Quality Assurance in Education
Purpose – The purpose of this case study is to describe a simulation-based assessment designed to assure student readiness for a first full-time clinical experience in an entry-level Doctor of Physical Therapy program that transitioned to mixed-mode instruction during the COVID-19 pandemic.
Design/methodology/approach – A cohort of 40 second-year physical therapy students whose content delivery mode, assessment methods and curricular sequence deviated from the curricular plan participated in a new assessment using standardized patients. The assessment was developed to preferentially address the knowledge, skills, abilities and professional behaviors (KSAs) that were typically assessed with other methods before the pandemic.
Findings – The assessment was useful in identifying students who required additional learning experiences to meet expected levels of competence before transition to a first full-time clinical experience. It also identified KSAs that needed to be strengthened within the entire cohort of students.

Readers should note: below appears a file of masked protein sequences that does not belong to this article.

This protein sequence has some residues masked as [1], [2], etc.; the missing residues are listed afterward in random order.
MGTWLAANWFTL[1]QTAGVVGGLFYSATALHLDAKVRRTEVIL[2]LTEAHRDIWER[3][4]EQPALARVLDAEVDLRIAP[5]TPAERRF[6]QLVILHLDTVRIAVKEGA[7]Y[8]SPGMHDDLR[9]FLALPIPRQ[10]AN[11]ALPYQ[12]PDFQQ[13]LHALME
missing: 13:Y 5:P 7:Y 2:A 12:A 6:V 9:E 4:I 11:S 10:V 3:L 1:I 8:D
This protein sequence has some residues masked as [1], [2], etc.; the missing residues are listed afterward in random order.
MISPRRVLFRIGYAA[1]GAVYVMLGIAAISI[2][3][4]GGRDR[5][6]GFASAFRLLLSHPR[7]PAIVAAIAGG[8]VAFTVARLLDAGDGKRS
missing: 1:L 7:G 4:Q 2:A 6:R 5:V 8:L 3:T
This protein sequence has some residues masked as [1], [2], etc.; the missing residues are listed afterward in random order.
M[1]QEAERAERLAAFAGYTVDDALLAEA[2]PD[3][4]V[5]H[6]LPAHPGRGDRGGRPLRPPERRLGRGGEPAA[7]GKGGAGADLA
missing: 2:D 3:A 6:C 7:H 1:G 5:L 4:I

Research limitations/implications – This case study provides an example of feasible implementation of an assessment of student readiness for clinical education that may guide future development of standardized assessments in health profession education (HPE) programs that have or plan to transition to mixed-mode content delivery.
Originality/value – This case study highlights the need and process for developing and implementing additional assessments in HPE programs when planned changes or unexpected variations in curriculum delivery occur. This evidence-based assessment preferentially addresses the affective domain of learning and includes competency standards that have recently been developed for physical therapy education in the USA.
White, L. W., Jordan, K. E., & McDermott, H. (2022). Assessment of student readiness for clinical education in mixed-mode curriculum delivery: a case study. Quality Assurance in Education, (ahead-of-print).